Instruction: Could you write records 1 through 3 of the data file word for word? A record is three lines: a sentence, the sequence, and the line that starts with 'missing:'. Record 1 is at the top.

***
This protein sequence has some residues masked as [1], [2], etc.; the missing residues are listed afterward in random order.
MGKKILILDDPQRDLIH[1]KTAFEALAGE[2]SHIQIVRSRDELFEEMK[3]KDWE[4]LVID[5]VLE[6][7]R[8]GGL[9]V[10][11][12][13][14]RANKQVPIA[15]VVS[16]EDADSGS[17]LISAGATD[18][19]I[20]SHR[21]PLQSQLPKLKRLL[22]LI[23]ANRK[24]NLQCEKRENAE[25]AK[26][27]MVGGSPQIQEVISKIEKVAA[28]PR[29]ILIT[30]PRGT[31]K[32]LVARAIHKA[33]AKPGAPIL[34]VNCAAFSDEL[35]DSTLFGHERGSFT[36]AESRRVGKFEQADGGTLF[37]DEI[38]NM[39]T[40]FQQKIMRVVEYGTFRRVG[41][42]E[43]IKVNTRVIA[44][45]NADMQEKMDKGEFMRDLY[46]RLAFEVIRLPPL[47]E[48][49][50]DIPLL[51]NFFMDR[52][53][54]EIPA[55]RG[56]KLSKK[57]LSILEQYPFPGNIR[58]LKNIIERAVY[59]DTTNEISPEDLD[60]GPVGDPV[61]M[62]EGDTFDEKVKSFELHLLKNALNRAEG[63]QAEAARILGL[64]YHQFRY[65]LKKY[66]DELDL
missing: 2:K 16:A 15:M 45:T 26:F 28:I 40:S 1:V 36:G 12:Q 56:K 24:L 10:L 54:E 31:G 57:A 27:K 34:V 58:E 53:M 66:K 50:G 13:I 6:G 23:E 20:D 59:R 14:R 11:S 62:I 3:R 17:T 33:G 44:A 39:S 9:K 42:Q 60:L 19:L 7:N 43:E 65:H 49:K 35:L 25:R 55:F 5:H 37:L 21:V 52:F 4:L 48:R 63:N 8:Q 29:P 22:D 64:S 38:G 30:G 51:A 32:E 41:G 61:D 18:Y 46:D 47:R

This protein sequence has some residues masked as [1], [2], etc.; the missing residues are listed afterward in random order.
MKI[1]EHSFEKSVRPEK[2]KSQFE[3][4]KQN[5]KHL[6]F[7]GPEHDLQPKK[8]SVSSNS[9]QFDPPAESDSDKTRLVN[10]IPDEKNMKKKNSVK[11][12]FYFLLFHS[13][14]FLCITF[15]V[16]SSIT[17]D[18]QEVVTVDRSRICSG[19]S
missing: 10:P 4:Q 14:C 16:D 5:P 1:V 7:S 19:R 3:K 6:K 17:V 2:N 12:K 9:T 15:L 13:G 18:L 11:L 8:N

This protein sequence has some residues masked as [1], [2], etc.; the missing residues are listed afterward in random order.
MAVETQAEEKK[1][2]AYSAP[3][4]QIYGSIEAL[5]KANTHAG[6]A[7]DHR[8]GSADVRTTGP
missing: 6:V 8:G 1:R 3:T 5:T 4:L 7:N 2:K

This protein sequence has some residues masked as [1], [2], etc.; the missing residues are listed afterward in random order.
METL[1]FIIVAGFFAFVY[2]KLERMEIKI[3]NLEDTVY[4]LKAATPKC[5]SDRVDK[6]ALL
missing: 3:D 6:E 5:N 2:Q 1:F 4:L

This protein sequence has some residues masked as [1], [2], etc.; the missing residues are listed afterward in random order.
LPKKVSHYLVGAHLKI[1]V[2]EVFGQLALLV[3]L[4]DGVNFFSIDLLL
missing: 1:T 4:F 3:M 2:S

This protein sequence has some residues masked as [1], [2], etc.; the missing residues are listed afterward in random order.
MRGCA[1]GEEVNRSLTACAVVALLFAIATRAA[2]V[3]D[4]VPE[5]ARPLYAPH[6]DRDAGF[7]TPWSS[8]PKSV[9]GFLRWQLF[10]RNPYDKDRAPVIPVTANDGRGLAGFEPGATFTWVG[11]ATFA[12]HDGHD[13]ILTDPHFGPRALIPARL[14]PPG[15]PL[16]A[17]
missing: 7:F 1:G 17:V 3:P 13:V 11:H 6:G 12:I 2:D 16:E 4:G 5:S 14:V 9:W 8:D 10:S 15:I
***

This protein sequence has some residues masked as [1], [2], etc.; the missing residues are listed afterward in random order.
MGKKILILDDPQRDLIH[1]KTAFEALAGE[2]SHIQIVRSRDELFEEMK[3]KDWE[4]LVID[5]VLE[6][7]R[8]GGL[9]V[10][11][12][13][14]RANKQVPIA[15]VVS[16]EDADSGS[17]LISAGATD[18][19]I[20]SHR[21]PLQSQLPKLKRLL[22]LI[23]ANRK[24]NLQCEKRENAE[25]AK[26][27]MVGGSPQIQEVISKIEKVAA[28]PR[29]ILIT[30]PRGT[31]K[32]LVARAIHKA[33]AKPGAPIL[34]VNCAAFSDEL[35]DSTLFGHERGSFT[36]AESRRVGKFEQADGGTLF[37]DEI[38]NM[39]T[40]FQQKIMRVVEYGTFRRVG[41][42]E[43]IKVNTRVIA[44][45]NADMQEKMDKGEFMRDLY[46]RLAFEVIRLPPL[47]E[48][49][50]DIPLL[51]NFFMDR[52][53][54]EIPA[55]RG[56]KLSKK[57]LSILEQYPFPGNIR[58]LKNIIERAVY[59]DTTNEISPEDLD[60]GPVGDPV[61]M[62]EGDTFDEKVKSFELHLLKNALNRAEG[63]QAEAARILGL[64]YHQFRY[65]LKKY[66]DELDL
missing: 2:K 16:A 15:M 45:T 26:F 28:I 40:S 1:V 36:G 12:Q 56:K 24:L 10:L 54:E 31:G 57:A 27:K 34:V 58:E 53:M 66:K 50:G 13:I 6:G 23:E 20:D 59:R 14:R 11:S 62:I 3:R 17:T 33:G 44:A 39:S 9:K 42:Q 60:L 19:L 7:N 43:E 65:H 49:K 35:L 25:R 55:F 5:H 37:L 21:V 52:F 4:L 48:R 63:N 8:Q 29:P 22:D 64:S 38:G 30:G 51:A 32:E 41:G 61:D 18:Y 46:D 47:R

This protein sequence has some residues masked as [1], [2], etc.; the missing residues are listed afterward in random order.
MKI[1]EHSFEKSVRPEK[2]KSQFE[3][4]KQN[5]KHL[6]F[7]GPEHDLQPKK[8]SVSSNS[9]QFDPPAESDSDKTRLVN[10]IPDEKNMKKKNSVK[11][12]FYFLLFHS[13][14]FLCITF[15]V[16]SSIT[17]D[18]QEVVTVDRSRICSG[19]S
missing: 10:P 4:Q 14:C 16:D 5:P 1:V 7:S 19:R 3:K 6:K 17:V 2:N 12:K 9:T 15:L 13:G 18:L 11:L 8:N

This protein sequence has some residues masked as [1], [2], etc.; the missing residues are listed afterward in random order.
MAVETQAEEKK[1][2]AYSAP[3][4]QIYGSIEAL[5]KANTHAG[6]A[7]DHR[8]GSADVRTTGP
missing: 6:V 8:G 1:R 3:T 5:T 4:L 7:N 2:K